We have every right to criticise, make fun of, even mock politicians.

We should not tar genuine opposition to the government with the same brush.

We should have robust debate. More than that, we desperately need it., especially given the weakened state of our parliamentary opposition.

Protesters are doing the job that Labour and the Greens currently are clearly not doing adequately inside parliament.

There is nothing wrong with a peaceful protest.

But hurling objects at MPs is not peaceful.

So far, the incidents have been harmless.

Unless politicians, media and people online recognise huge risks of not confronting and quelling the anger and inappropriate behaviour it could escalate to something far more serious.

Like New Zealand, Sweden long had a tradition of personal, retail politics in which politicians rub shoulders with voters as apparent equals. That’s what one expects in a small country.

But there is one big difference between Sweden and New Zealand.

Sweden has suffered not one, but two political assassinations. The first, in 1986, was the murder of then Prime Minister Olof Palme.

The second, in 2003, was the killing of foreign minister Anna Lindh.  Had it not been for her untimely death, Lindh was in line to be Prime Minister.

We should keep Sweden’s experiences in mind when reflecting in the increasingly dangerous level of political vitriol that New Zealand has seen in recent months.

It’s worth reading the whole post – New Zealand’s increasingly dangerous level of political vitriol.

Could it get worse? Easily. This week someone is in court for threatening to put 1080 in baby milk formula. He said in court yesterday he just cracked one day.

This is more of a left wing problem, simply because of timing, we have had a centre right Government for the last seven years and anger and encouragement of anger has been getting worse over that time, often fueled by social media.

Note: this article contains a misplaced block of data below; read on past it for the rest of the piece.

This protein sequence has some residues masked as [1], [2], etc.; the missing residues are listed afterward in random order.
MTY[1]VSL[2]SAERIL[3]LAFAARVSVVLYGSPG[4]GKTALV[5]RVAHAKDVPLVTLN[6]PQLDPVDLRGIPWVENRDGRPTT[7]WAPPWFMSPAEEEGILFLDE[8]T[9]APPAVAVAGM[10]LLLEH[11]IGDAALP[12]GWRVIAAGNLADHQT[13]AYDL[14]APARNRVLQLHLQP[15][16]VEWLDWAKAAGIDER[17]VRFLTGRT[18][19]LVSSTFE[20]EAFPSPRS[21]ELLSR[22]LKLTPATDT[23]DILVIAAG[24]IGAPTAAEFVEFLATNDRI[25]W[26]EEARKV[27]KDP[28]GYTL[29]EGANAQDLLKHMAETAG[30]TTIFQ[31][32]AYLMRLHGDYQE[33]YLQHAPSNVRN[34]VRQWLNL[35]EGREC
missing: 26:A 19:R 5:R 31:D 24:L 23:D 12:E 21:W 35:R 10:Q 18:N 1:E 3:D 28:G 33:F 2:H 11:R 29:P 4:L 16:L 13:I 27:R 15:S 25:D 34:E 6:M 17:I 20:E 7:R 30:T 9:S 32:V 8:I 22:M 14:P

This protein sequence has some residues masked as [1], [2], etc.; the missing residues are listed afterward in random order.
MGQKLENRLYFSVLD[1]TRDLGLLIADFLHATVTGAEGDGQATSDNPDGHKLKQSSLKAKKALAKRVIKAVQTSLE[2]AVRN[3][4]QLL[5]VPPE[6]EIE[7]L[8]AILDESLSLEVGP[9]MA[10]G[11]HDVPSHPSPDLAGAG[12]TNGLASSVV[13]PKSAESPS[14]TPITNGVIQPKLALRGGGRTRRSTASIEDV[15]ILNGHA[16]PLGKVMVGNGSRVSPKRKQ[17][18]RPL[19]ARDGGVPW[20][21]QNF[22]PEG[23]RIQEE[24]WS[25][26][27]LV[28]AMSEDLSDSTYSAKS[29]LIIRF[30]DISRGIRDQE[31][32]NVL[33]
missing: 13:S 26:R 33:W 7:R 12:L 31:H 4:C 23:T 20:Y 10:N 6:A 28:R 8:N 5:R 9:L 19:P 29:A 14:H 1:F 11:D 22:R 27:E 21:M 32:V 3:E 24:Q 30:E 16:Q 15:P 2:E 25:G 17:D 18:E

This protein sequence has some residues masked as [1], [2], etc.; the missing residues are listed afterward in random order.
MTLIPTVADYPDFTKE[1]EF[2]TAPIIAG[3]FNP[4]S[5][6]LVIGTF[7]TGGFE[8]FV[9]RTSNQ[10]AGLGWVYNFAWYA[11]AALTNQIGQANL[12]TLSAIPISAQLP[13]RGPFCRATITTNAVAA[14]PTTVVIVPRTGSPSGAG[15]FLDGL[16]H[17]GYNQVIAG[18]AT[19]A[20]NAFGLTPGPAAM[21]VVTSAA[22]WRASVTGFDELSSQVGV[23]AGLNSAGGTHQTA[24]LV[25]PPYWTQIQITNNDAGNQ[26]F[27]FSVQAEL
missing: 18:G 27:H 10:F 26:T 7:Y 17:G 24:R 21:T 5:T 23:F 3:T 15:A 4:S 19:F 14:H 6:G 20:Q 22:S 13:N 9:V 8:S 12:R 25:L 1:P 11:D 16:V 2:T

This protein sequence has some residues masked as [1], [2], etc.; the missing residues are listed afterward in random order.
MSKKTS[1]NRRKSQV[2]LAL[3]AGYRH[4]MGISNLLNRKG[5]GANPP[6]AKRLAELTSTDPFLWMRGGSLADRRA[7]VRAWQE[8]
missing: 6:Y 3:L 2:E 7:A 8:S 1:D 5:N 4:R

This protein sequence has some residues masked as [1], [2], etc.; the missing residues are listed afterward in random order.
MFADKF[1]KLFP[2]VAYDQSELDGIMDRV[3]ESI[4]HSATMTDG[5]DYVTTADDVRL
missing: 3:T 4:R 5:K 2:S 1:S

I saw many despicable attacks on Helen Clark when she was Prime Minister, and these still continue to a lesser extent. And there’s been ongoing nasty attacks and abuse directed at the procession of Labour leaders since Clark stepped down.

Andrew Little is lower profile and less powerful so gets less but he still gets unfairly attacked. It should be noted that he was on hand to personally support Gerry Brownlee immediately after that attack. I’m sure all MPs are aware of an uneasy about potential escalation.

Key happens to be the PM copping most of the attacks but the Joyce and Brownlee incidents show that no one is immune. The person who attacked Brownlee said he could have targeted Key instead.

I think our political leaders have a responsibility to jointly stand up against escalations – and them behaving better in parliament would help set an example.

Media have to seriously look at their complicity in glorifying and encouraging anger and bad behaviour. They should be responsible for more than click harvesting.

And prominent people in social media and blogs should also speak up against the worst of anger and personal attacks online.

Poverty and dud Dads

No amount of tax redistribution and benefit boosting will address one of New Zealand poverty’s biggest problems – males who root without taking responsibility for consequences.

In fact we have an epidemic of males actively avoiding taking responsibility for their problem.  Deadbeat and dangerous Dads are one if the biggest factors in families who struggle.

Half of kids deemed to be living in poverty are in solo parent families – where it’s not uncommon for there to be multiple fathers responsible for the pregnancy but irresponsible for everything else.

My guess is that most females would like good dads for their kids, Dads who are actively involved in the welfare of their family and do whatever they can to provide for their partner and children.

Far too often the women least prepared and and least able to care for their children are the ones who mate with the fuck and fuck off males who couldn’t give a fuck about the mother-to-be or the well-being any kids.

These munter males are high in the neglect and abuse statistics.

Tax redistribution and parenting education won’t address the problem of dud Dads. And that’s possibly the biggest problem New Zealand’s under-fed under-educated unwell kids have.